CM: Typically the internship charette works with an existing or prospective client and a few in-house people lead a local studio-like project. There wasn’t an idea fully formed yet for that year’s program and we had started this research so it was perfect timing.
NC: Our research already had us thinking at a larger scale of Boston, so we thought the interns could zoom in even further to South Boston (#SummerofSLR), and the Boston Architectural College studio (#SemesterofSLR) in the fall could focus on East Boston. It was nice because our core team focused on the larger scale research and the interns and students focused on site-specific ideas. Coming from students, it was easier to be provocative, not being confined by clients’ expectations and financial limits. RS: We have hovered at a slightly abstract level of design because it’s a highly controversial topic. We as a firm, didn’t want to say “this is what we should do here” because there are a lot of ways you can design to address the problem.
CM: We also wanted to address the larger regional complex issue of sea level rise without diving into one site saying “this is what we have to do here”. We wanted to give a holistic approach or an idea about a strategy to approach sea level rise for the Boston metropolitan region.
.(Related Story: 5 Resiliency Lessons from NYC Stormwater Projects)
4. In order to reach a broad audience, and not just designers and planners, what were some of the graphic techniques that you found most helpful to use?
NC: We had a really amazing graphics team at Sasaki that worked with us to help us focus the storytelling and the brand to make it so that we could introduce huge concepts but bring them down to a level that could be easily understood. There was also a lot of writing involved, so we had to distill it down.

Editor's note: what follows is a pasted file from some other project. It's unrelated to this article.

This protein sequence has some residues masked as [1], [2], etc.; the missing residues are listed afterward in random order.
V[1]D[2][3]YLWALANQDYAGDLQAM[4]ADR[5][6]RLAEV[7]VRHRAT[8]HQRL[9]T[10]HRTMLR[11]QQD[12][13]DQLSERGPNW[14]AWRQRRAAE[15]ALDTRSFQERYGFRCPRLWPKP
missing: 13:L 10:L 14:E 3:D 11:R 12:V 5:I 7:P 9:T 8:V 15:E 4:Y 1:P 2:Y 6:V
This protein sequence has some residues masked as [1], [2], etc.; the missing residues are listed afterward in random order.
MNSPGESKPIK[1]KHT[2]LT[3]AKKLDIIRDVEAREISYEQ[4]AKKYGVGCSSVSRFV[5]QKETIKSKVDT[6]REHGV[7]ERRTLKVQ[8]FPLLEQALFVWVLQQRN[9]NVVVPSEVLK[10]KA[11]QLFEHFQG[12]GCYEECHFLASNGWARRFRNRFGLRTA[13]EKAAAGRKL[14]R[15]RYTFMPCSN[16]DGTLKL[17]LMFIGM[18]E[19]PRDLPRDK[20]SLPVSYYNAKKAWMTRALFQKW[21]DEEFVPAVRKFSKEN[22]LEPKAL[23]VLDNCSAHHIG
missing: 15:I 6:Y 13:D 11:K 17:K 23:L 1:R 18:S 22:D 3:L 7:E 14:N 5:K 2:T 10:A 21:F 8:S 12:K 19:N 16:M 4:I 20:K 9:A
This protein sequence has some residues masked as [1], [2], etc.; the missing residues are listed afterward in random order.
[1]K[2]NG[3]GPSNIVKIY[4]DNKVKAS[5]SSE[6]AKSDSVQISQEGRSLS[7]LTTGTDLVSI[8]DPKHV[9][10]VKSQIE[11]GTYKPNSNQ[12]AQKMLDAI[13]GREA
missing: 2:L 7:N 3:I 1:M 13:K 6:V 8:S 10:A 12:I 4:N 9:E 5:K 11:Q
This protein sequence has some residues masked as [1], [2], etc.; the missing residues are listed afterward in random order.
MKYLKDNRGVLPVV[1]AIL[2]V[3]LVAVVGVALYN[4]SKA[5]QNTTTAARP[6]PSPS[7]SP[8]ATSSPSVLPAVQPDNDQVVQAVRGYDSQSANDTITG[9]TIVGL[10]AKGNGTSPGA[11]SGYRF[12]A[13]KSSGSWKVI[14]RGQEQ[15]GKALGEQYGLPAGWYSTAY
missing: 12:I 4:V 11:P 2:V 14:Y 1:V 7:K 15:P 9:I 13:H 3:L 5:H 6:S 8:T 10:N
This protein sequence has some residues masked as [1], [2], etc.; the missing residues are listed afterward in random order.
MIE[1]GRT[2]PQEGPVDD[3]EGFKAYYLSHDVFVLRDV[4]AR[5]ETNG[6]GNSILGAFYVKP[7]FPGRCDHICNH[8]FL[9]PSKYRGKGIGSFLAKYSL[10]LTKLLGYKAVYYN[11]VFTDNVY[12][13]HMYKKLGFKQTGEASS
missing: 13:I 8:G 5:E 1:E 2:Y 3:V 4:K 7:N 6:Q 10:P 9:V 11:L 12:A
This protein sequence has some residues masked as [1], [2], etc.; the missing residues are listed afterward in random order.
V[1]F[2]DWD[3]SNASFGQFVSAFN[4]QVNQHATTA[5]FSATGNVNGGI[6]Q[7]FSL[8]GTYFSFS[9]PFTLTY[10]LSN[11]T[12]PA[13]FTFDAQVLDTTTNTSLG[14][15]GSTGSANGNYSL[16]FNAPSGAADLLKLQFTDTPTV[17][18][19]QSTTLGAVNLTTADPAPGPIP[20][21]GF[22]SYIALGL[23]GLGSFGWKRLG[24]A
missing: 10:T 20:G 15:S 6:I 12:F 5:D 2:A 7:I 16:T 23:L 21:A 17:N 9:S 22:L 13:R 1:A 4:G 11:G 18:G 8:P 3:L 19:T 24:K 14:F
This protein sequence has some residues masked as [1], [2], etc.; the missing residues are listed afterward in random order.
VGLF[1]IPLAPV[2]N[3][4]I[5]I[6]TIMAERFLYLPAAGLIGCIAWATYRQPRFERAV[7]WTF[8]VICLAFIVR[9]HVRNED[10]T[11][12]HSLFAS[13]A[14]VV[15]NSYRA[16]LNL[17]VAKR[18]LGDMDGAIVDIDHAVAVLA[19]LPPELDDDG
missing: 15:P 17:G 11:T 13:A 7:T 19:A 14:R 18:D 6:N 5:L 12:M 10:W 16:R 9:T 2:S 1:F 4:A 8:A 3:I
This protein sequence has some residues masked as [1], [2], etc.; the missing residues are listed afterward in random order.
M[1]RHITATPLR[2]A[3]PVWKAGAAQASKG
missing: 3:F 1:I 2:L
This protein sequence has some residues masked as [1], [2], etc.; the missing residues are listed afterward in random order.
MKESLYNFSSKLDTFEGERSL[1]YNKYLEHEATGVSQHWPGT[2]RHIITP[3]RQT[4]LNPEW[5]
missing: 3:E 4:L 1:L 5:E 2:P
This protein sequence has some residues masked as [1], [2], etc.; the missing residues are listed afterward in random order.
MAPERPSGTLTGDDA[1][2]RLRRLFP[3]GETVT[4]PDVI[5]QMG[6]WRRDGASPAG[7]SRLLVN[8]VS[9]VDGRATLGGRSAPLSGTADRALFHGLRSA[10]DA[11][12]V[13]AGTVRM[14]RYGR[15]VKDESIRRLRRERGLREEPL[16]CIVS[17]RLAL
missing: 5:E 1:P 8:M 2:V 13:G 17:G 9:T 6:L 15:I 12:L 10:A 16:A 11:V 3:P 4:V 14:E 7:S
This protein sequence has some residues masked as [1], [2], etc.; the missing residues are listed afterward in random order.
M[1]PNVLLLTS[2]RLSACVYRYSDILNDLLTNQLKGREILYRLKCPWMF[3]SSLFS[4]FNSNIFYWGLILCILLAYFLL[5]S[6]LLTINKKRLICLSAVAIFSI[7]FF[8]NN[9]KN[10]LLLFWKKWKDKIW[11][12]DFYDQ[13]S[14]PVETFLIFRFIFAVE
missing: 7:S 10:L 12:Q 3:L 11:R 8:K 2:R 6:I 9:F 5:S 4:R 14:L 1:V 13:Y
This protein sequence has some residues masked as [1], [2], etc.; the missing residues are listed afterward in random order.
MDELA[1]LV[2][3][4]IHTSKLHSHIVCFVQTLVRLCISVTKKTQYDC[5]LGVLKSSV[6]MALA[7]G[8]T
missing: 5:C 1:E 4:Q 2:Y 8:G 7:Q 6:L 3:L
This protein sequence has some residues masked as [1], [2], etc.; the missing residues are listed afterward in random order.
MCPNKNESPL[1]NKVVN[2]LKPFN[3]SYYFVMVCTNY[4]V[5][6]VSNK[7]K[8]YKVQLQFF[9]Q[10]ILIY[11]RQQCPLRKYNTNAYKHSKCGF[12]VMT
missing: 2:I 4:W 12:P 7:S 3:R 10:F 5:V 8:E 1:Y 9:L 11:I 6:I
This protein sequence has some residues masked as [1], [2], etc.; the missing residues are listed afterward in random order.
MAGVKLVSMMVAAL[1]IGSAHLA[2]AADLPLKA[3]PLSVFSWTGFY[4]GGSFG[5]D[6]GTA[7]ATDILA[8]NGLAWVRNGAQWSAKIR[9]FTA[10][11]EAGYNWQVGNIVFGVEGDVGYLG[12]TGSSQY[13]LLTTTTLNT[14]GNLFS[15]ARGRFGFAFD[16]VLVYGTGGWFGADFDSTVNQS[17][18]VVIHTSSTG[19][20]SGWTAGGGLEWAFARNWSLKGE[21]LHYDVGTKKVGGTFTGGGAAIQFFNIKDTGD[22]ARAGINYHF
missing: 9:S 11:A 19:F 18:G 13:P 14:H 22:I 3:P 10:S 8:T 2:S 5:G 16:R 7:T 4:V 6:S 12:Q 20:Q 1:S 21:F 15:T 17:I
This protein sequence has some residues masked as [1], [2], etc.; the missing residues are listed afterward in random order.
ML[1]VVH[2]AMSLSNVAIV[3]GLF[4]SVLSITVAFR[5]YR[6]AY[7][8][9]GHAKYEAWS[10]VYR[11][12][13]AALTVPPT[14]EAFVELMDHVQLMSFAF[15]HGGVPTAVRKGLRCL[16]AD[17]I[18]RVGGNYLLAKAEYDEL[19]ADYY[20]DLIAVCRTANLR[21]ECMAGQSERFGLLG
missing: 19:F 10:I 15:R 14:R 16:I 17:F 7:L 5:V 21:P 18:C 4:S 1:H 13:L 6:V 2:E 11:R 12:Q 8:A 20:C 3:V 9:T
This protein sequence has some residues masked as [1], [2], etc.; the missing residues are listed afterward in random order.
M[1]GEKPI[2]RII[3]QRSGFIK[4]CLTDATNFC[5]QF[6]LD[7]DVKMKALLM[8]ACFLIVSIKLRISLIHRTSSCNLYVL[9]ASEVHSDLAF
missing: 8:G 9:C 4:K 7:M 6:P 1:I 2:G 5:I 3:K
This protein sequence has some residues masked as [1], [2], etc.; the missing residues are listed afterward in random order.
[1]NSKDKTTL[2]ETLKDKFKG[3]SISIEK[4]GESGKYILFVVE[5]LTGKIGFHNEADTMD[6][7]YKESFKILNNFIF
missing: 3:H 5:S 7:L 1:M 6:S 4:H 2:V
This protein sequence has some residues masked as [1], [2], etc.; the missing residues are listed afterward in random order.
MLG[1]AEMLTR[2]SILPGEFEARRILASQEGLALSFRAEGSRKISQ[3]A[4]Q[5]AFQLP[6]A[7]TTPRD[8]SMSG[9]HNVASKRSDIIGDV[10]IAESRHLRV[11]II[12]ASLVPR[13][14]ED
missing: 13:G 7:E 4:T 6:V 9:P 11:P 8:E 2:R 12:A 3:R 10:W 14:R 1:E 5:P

RS: There were word counts for every board. We wanted to make sure people would actually read it and not get lost in the text, so we had to edit, edit, edit.
CW: This meant that the graphics really had to stand on their own.
NC: One of the cool things about the branding strategy was that the title and key points were highlighted like a science textbook.
CM: It was huge to have the graphics team so that we would have someone on hand to think how someone experiences an exhibit and know about placement of images and takeaways.
NC: The location of the exhibit was very important. District Hall in the Seaport District had never had hosted an exhibit before and the 4 of us had never done anything like this, so there was quite a learning curve. But since the venue attracts such a diverse audience beyond the design community, we saw it as a perfect venue for getting this work seen by the public. RS: We had to work with the graphics team because the space is not set up as a “proper” exhibit venue. District Hall is set up to be a flexible space, so that had to be built into our exhibit. It turned out to be a great design challenge for us which led to our free-standing “hubs” – we feel these vertical elements really populate the space and create a major presence for the exhibit.
CM: I think just being accessible to the public is the biggest thing. It could have been set up in a beautiful exhibit hall, but it wouldn’t reach as many people.
RS: We also have gotten walk-ins from people visiting the nearby cafe. People have been posting images of the exhibit on twitter and Instagram saying thingslike, “I came in for a cup of coffee and learned all about sea level rise! This is amazing!”
RS: District Hall is also in the flood plain, located in the Innovation District of Boston, which has a lot of development projects currently underway. The 2100 projection of sea level rise hits the second stair outside of the building This was a major opportunity for us to visualize the problem of sea level rise – we literally could say “high tide could be here in 2100 if nothing is done.” Our stair riser flood level graphic was reportedly one of the most powerful components of the exhibit. So simple, yet so effective.
5. What was the most helpful thing that you learned from partnering with other organizations in planning Sea Change events? How do you think these partnerships will benefit the project’s main initiatives? And furthermore, what advice do you have for landscape architects and planners who are interested in reaching a broad public audience with their design initiatives?